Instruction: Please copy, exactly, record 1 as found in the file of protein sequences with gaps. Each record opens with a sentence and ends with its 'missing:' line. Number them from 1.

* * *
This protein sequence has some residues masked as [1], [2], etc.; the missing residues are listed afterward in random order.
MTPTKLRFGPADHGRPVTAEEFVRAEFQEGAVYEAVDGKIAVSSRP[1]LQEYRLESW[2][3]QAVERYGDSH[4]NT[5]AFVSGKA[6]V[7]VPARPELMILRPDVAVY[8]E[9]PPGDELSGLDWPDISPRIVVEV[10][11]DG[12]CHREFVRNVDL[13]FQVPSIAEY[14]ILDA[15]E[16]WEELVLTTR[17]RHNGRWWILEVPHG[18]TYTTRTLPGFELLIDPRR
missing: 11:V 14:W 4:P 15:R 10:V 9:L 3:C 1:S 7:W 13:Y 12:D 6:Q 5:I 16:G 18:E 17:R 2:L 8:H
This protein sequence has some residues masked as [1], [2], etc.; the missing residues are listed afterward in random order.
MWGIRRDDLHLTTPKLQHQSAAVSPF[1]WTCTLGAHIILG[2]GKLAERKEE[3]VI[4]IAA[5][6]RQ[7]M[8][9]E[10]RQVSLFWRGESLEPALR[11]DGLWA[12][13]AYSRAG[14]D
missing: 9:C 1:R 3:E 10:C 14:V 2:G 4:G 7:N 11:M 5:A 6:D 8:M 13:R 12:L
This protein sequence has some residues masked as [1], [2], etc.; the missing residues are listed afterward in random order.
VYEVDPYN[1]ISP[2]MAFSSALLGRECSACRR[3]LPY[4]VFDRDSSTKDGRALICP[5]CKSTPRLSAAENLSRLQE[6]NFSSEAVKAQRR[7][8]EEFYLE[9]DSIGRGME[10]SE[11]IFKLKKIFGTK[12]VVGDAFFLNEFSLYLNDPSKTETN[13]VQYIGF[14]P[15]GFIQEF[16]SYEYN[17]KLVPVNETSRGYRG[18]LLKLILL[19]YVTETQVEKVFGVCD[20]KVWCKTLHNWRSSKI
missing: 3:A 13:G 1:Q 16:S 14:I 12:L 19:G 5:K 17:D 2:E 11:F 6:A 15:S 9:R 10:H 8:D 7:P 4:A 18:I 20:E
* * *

This protein sequence has some residues masked as [1], [2], etc.; the missing residues are listed afterward in random order.
MTPTKLRFGPADHGRPVTAEEFVRAEFQEGAVYEAVDGKIAVSSRP[1]LQEYRLESW[2][3]QAVERYGDSH[4]NT[5]AFVSGKA[6]V[7]VPARPELMILRPDVAVY[8]E[9]PPGDELSGLDWPDISPRIVVEV[10][11]DG[12]CHREFVRNVDL[13]FQVPSIAEY[14]ILDA[15]E[16]WEELVLTTR[17]RHNGRWWILEVPHG[18]TYTTRTLPGFELLIDPRR
missing: 11:V 14:W 4:P 15:R 10:V 9:L 3:C 1:S 7:W 13:Y 12:D 6:Q 5:I 16:G 18:E 17:R 2:L 8:H